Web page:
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How to avoid the scams when buying a second-hand car

Carlton Boyce / 13 November 2015 ( 07 November 2019 )

Don't get caught out by criminals when buying a second hand car. Follow our tips to avoid the used car scams.

Hand turning a key in a car door to represent buying and selling cars
An online car check will give you an almost-certain guarantee that your dream car has never been stolen, written off, or has outstanding finance recorded against it

Buying a secondhand car has always been stressful and unscrupulous sellers are nothing new, but the increasing complexity of modern vehicles has opened up opportunities for the exploitation of the unwary that Arthur Daley could only have dreamed of. 

Long gone are the days when the car’s odometer had to be wound back with a judiciously applied drill, as the modern crook can access the car’s electronic brain and reset the mileage in seconds.  

However, what can be used for ill can also be used for good: here’s our guide to help you avoid falling victim to a 21st century scam!

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Are they a private seller?

When you phone to ask about the car, just tell the seller you are calling about “the car you’ve got for sale”. 

If they are a dealer trying to dodge their legal obligations by posing as a private seller, they'll have to ask which car you are calling about.

Also, try Googling the telephone number. I’ve done that a few times, and occasionally come across some interesting results!

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Is it too cheap?

If a car looks too cheap, it’s almost certainly a scam. Web sites like Autotrader, Pistonheads, and Honest John will let you see what similar cars are selling for; if the car you like is much cheaper than the average, it is either in poor condition, stolen, or doesn’t exist.

Is the mileage accurate?

While a car’s mileage can be altered with a few keystrokes, that same mileage can be verified just as easily with a few more.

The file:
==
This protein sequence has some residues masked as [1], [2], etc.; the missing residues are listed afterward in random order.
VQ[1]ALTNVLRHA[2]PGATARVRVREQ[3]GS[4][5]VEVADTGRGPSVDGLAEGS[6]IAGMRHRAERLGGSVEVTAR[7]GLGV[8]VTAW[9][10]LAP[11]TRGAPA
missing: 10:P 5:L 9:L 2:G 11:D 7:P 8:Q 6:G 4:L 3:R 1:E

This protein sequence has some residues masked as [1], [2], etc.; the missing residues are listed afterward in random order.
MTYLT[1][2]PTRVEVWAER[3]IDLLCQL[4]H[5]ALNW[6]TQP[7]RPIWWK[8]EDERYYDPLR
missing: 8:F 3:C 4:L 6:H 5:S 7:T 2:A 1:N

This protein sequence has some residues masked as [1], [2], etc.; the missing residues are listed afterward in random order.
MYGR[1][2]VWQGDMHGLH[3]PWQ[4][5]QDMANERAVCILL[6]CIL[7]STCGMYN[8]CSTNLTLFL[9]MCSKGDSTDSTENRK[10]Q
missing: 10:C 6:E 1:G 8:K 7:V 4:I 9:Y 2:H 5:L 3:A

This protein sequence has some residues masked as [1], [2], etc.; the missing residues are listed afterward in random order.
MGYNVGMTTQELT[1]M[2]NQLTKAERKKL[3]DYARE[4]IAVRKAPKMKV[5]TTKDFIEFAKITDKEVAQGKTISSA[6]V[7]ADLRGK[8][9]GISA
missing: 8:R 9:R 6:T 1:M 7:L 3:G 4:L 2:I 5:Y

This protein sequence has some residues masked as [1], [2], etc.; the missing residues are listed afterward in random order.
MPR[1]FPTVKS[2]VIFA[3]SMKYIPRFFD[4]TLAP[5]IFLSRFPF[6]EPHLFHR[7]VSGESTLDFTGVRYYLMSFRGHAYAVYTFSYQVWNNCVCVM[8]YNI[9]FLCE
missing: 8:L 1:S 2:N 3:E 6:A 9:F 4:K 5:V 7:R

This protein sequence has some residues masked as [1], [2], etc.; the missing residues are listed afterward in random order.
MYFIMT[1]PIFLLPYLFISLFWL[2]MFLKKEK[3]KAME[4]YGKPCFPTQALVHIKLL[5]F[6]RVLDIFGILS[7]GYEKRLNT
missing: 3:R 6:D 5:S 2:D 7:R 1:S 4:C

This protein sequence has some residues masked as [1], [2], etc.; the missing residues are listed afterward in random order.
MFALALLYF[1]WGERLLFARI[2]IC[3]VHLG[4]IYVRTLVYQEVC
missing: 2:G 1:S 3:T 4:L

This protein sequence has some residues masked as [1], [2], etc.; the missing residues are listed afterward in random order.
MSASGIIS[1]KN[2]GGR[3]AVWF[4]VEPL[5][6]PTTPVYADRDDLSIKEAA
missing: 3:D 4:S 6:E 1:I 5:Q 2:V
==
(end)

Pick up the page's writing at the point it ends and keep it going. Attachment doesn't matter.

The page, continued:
All you need to do is log onto the DVLA’s online MOT history check. This will show you the car’s MOT history and the mileage recorded at each test. I always do this before I go to see a car I’m interested in and have avoided a couple of wasted journeys as a result.

When you are actually looking at the car, ask to see its service history booklet (it does have one, doesn’t it?) to make sure the mileage recorded in it tallies with what you’re seeing on the dashboard.

In either case, if the mileage varies, for any reason, you should be looking for some cast-iron reassurances before writing out a cheque.

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Does it have the right identity?

A car’s identity has nothing to do with its registration number, which is something that could change several times during its life and is ridiculously easy to alter: fitting a set of false number plates to a stolen car for example, is an easy way to snare the unwary.

No, what you are looking for is the car’s VIN, or Vehicle Identification Number. This is a unique seventeen-digit number that individually identifies your car and distinguishes it from every other car in the world. As a result, it’s an important number to check whenever you are buying a secondhand car.

It can be found on the top of the dashboard and can be seen through the windscreen. It is also stamped into the car’s body, often on the sill and under the bonnet. You’ll need to check they all match and are the same as the one recorded on the car’s V5 registration document. 

If they all match you shouldn’t have a problem, but to be completely safe, you’ll need to run an online car check.

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Number plates

While a number plate isn’t an accurate way to identify a car, it can be a useful pointer to spotting a cloned one.